Monday, November 13, 2017

Augmentative and alternative communication(AAC)


Augmentative and alternative communication(AAC) is an umbrella term that encompasses the communication methods used to supplement or replace speech or writing for those with impairments in the production or comprehension of spoken or written language.



AAC includes all of the ways we share our ideas and feelings without talking. We all use forms of AAC every day. You use AAC when you use facial expressions or gestures instead of talking. You use AAC when you write a note and pass it to a friend or coworker. We may not realise how often we communicate without talking.  
People with speech or language difficulties may need AAC to help them communicate. Some may use it all of the time. Others may say some words but use AAC for longer sentences or with people they don’t know well. AAC can help in school, at work, and when talking with friends and family.  

Types of AAC

Do any of your students have difficulty talking? There are options that might help. There are two main types of AAC—unaided systems and aided systems. You may use one or both types. Most people who use AAC use a combination of AAC types to communicate.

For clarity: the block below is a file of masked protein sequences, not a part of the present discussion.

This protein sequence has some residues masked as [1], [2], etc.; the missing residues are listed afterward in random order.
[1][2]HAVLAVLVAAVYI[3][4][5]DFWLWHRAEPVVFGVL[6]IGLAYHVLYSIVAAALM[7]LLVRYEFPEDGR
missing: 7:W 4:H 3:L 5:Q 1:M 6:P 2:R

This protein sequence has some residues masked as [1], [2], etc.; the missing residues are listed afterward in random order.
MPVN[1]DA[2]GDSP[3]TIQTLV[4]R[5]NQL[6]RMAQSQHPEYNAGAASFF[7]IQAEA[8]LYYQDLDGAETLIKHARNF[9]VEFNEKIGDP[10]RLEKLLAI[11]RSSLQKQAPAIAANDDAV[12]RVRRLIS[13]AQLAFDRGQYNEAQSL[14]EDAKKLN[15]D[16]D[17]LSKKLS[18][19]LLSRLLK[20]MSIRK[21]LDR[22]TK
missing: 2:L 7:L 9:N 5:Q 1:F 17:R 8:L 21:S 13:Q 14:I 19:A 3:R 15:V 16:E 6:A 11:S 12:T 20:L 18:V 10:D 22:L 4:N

Unaided Systems  

You do not need anything but your own body to use unaided systems. These include gestures, body language, facial expressions, and sign language.  

Aided Systems 

An aided system uses some sort of tool or device. There are two types of aided systems—basic and high-tech. A pen and paper is a basic aided system. Pointing to letters, words, or pictures on a board is a basic aided system. Touching letters or pictures on a computer screen that speaks for you is a high-tech aided system, some systems have voice output.











New Zealand Sign Language




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